84. Rosalind Remer, Printers and men of capital: Philadelphia book publishers in the New Republic, (Philadelphia, 1996), pp. 16-17.


85. The Virgin's advice: or The Oxfordshire tragedy. In two parts shewing how a knight's daughter in Oxford was courted by a gentleman, who after many vows and promises to marry her, and threatening to kill himself, got her with child, and afterwards murder'd her. Also how a damask rose-bush grew over her grave which flourish'd winter and summer, till being touch'd by him it immediately wither'd; upon which he confess'd the murder, (Printed and sold by James Franklin at his printing house on Tillinghast's Wharf: where may be had many other sorts of verses, [Newport, R.I. 1730?,] Evans 3368, ESTC w6665.


86. Bristol B1314; ESTC w27977. See the discussion in Music in Colonial Massachusetts, Part I, pp. 304ff.


87. Isaiah Thomas, The History of Printing in America. With a biography of printers, and an account of newspapers, (Worcester, Mass., 1810), vol. I, pp. 294-5.


88. The information provided by the on-line English Short Title Catalogue is indispensable.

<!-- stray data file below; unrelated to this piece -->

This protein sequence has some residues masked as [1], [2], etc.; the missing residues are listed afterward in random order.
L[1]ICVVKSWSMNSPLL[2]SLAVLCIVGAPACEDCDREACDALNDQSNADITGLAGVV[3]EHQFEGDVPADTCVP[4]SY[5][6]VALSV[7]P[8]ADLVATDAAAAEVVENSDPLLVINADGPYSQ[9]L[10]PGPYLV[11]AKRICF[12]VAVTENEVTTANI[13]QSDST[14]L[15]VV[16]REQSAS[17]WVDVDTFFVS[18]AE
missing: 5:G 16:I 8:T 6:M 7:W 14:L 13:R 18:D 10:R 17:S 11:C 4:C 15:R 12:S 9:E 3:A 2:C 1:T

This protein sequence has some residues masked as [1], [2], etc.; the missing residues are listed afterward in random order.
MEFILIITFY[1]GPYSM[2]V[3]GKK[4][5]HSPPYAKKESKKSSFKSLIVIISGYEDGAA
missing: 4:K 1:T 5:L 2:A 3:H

89. Evans 7446, ESTC w6977. See Music in Colonial Massachusetts, Part II, p. 771.


90. Thomas L. Philbrick, "British Authorship of Ballads in the Isaiah Thomas Collection", Studies in Bibliography, Vol. 9, (Charlottesville, 1957)


91. Not in Shaw & Shoemaker or W.C. Ford, Broadsides, Not on Readex Microprints. Printed in Jamieson's Popular Ballads in 1783 and by later editors as Lord Beichan. Some British versions have "Lord Bateman was a noble Lord."


92. See the discussion and citations in Music in Colonial Massachusetts, Part I, pp. 301-4.


93. David Jafee, "Peddlers of Progress and the Transformation of the Rural North, 1760-1860", Journal of American History, Vol 78, (September 1991), p. 514.


94. ESTC t188374.


95. See Richard Butsch, The Making of American Audiences from Stage to Television, (Cambridge, Mass., 2000) p. 301 and the sources cited there. Rollo G. Silver, The American printer, 1787-1825, (Charlottesville, 1967), pp.11-15 provides some information on printers' wages.


96. See Richardson L. Wright, Hawkers & Walkers in Early America. Strolling peddlers, preachers, lawyers, doctors, players, and others, from the beginning to the Civil War ... (Philadelphia, 1927), William Gilmore, Reading Becomes a Necessity of Life: Material and Cultural Life in Rural New England, 1780-1830 (University of Tennessee Press, 1989), Jafee, "Peddlers of Progress...".


97. Amory and Hall, eds., History of the Book in America, pp. 102, 264.


98. Gilmore, Reading becomes a Necessity, pp. 176, 192-3.


99. Remer, Printers and men of capital, pp.130-6.


100. Amory and Hall, eds. History of the Book in America, p. 482.


101. Gilmore, Reading becomes a Necessity, p. 212.